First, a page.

|Provider First Appeal Example: Two-Level Mobi-C®
[Health Plan Name]
[Name of Department (for example ‘Medical Review’ or ‘Appeals’)]
RE: [Patient Name]
[Insurance Identification #]
[Reference or EOB #]
[Primary CPT Code]
[Primary DX Code]
To Whom it May Concern:
On behalf of the above-referenced patient, I am writing in regard to your recent denial of medically necessary services. The denial reason reflected in your letter of [Insert date] states [Reason for denial]. I firmly disagree with your determination. This letter and its supporting documents will provide you with a better understanding of this patient’s clinical history and need for a two-level Mobi-C® Cervical Total Disc Replacement (CTDR).
Patient’s Clinical Need for Two-Level CTDR
Insert patient history, for example:
[Patient’s name] presented to me on [Date] with a history of [Describe symptoms with specificity, including arm pain and/or neurological deficit with or without neck pain]. [He/she] has radiographic evidence of [Insert diagnosis]. The degree of [Insert diagnosis] is [Moderate/moderate to severe/severe] at [Insert levels]. [He/she] experiences debilitating pain that has limited daily functions that include: [Insert daily functions and activities]. The symptoms discussed above are exacerbated by: [Insert daily activities]. Conservative treatment has consisted of [Insert description] for [Insert length of time]. The prior treatments included:
[Exercise to neck/shoulder area]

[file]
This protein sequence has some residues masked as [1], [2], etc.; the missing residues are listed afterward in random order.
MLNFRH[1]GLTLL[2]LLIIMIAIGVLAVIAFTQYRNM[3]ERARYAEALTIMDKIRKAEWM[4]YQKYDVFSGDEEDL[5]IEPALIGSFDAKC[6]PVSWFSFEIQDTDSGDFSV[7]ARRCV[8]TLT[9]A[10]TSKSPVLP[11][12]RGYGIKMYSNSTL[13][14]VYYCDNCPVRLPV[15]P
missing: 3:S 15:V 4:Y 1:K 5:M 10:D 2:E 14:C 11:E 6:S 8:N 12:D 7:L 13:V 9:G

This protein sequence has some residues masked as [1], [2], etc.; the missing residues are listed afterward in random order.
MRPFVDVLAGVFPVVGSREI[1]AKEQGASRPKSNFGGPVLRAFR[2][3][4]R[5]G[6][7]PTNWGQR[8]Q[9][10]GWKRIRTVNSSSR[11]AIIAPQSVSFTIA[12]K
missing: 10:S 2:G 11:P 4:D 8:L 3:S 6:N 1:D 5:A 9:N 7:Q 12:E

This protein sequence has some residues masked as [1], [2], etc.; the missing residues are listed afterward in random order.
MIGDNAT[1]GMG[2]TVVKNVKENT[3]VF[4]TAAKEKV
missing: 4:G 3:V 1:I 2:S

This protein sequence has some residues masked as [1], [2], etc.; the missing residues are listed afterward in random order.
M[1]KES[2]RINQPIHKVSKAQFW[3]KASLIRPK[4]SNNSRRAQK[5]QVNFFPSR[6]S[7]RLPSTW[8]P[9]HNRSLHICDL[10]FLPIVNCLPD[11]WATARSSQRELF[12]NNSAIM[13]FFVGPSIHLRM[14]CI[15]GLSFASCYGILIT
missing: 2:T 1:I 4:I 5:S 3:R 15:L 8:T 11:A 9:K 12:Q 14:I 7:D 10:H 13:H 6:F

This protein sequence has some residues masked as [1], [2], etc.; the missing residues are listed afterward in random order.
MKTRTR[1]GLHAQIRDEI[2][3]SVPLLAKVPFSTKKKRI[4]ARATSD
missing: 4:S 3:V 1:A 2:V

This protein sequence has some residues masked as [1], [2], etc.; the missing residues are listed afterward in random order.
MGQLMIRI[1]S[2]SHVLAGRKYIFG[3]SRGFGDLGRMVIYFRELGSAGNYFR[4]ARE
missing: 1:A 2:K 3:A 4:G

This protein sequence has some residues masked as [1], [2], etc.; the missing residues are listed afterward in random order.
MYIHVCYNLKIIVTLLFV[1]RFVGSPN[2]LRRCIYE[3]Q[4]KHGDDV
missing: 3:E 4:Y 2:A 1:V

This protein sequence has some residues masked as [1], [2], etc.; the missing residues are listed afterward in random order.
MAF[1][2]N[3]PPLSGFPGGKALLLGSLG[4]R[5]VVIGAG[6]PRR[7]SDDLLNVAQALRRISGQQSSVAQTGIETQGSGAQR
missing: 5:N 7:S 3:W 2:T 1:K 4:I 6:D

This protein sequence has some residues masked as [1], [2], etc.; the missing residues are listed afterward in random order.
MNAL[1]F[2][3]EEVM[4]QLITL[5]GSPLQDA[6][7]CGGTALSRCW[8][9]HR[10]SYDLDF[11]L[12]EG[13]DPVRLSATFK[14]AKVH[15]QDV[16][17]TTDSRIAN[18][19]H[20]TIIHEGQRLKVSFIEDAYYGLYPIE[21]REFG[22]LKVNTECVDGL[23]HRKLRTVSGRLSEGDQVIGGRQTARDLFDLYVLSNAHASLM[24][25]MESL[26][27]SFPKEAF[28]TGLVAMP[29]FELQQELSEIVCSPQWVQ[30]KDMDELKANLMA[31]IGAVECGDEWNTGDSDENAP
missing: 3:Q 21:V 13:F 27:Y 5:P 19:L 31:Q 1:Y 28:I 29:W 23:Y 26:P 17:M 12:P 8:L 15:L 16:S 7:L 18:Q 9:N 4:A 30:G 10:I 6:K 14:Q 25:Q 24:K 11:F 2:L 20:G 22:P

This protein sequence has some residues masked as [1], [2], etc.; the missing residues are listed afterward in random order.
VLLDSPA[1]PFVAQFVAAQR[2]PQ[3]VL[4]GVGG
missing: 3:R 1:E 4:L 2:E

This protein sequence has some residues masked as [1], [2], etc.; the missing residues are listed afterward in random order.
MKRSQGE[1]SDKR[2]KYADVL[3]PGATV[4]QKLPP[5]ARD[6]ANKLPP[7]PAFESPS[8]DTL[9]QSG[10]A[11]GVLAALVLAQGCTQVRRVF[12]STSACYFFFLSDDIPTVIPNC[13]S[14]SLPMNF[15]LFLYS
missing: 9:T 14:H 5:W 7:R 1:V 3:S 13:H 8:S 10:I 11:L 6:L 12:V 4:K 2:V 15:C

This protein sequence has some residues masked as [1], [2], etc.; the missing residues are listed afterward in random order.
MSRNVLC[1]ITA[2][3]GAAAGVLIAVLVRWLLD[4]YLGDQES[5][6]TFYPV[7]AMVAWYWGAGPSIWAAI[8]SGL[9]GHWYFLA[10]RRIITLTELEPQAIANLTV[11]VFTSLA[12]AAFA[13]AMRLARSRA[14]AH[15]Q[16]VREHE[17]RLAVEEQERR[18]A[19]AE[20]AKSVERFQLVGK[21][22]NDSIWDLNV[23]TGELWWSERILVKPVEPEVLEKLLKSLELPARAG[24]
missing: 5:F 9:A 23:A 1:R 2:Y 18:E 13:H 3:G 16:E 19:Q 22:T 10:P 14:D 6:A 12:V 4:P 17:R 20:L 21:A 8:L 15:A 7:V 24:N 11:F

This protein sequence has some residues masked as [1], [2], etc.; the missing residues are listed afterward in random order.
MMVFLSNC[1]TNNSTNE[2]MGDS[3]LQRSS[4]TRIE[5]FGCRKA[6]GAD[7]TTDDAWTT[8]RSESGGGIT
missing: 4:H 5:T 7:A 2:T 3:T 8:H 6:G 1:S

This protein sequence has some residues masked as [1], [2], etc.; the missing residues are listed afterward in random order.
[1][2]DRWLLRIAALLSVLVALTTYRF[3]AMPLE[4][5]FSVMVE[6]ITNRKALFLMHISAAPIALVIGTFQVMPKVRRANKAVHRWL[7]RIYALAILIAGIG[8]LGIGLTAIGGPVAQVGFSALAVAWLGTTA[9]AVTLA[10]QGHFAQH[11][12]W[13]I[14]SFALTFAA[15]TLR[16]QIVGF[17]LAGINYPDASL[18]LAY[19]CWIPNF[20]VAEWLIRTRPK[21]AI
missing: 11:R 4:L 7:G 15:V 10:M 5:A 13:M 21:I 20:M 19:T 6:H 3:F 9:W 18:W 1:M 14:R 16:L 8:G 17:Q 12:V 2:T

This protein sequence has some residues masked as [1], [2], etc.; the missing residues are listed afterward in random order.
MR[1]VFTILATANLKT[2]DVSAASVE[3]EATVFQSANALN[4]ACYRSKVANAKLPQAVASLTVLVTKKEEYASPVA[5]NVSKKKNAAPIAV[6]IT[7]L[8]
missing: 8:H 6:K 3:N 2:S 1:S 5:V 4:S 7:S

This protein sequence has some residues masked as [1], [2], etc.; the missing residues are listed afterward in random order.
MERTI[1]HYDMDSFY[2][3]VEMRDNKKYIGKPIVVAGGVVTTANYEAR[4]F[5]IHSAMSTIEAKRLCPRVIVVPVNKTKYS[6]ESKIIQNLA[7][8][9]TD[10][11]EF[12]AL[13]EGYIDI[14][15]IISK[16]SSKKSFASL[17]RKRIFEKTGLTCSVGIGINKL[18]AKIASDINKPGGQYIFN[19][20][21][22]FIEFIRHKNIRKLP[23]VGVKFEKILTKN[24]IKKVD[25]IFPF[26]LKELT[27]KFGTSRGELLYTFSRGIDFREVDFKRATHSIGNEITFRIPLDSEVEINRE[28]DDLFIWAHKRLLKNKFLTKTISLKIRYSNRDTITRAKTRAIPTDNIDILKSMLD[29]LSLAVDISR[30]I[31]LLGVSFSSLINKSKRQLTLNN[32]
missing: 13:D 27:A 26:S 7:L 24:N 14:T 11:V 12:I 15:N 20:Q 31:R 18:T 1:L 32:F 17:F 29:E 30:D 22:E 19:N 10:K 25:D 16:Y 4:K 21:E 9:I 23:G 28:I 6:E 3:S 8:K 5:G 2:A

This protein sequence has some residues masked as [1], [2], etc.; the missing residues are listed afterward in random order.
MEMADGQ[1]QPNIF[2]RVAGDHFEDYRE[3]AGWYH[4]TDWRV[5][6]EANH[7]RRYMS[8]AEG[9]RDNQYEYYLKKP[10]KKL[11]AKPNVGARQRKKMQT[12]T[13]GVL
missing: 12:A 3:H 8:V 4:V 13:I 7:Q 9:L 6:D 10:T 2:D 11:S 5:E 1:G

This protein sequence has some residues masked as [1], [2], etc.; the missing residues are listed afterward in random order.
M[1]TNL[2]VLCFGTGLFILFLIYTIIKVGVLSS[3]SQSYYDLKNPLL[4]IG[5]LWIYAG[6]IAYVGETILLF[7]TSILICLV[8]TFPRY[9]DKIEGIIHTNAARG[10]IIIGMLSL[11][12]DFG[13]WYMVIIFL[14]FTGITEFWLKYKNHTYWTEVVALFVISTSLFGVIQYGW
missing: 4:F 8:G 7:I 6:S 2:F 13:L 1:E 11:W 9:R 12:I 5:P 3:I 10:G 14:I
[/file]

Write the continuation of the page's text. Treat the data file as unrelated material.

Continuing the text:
I have determined that this patient is a candidate for two-level CTDR, utilizing the Mobi-C device because [Insert rationale].
Request for Coverage
Coverage is appropriate based on the:
Patient’s medical need, as I have described above.
Mobi-C FDA cleared indications.
IDE established safety and effectiveness of the Mobi-C1. At 24 months, Mobi-C demonstrated:
Fewer secondary surgeries at the index levels compared to fusion.
Lower rates of adverse events determined to be major complications compared to fusion.
Lower rates of adjacent level degeneration compared to fusion.
A higher Neck Disability Index success rate compared to fusion.
A mean range of motion in flexion/extension of 10.1° at the superior index level and 8.3° at the inferior index level.
A mean return to work time 20.9 days shorter than fusion.
I refer you to the FDA Approval Order Statement [Attached] and to the following peer-reviewed journal article, describing the Mobi-C clinical trial results (additional peer-reviewed journal articles footnoted2,3,4,5:
Davis, Reginald J., et.al.; Cervical Total Disc Replacement With The Mobi-C Cervical Artificial Disc Compared With Anterior Discectomy And Fusion For Treatment Of 2-Level Symptomatic Degenerative Disc Disease: A Prospective, Randomized, Controlled Multicenter Clinical Trial,
J Neurosurg Spine 19:532–545, 2013 532 ©AANS, 2013
Mobi-C’s established safety and effectiveness, as well as the IDE established benefits, demonstrate clear reason for supporting the use of Mobi-C.
To assist in your reconsideration of this patient’s clinical need for the intended procedure, a copy of the relevant clinical notes [Attached] that support use of Mobi-C is enclosed in order to support you in your decision to overturn the initial denial of coverage for these services.
Thank you for your consideration of this information. Should you have further questions or concerns, please do not hesitate to call me at [Insert physician telephone number]. I look forward to your favorable reply.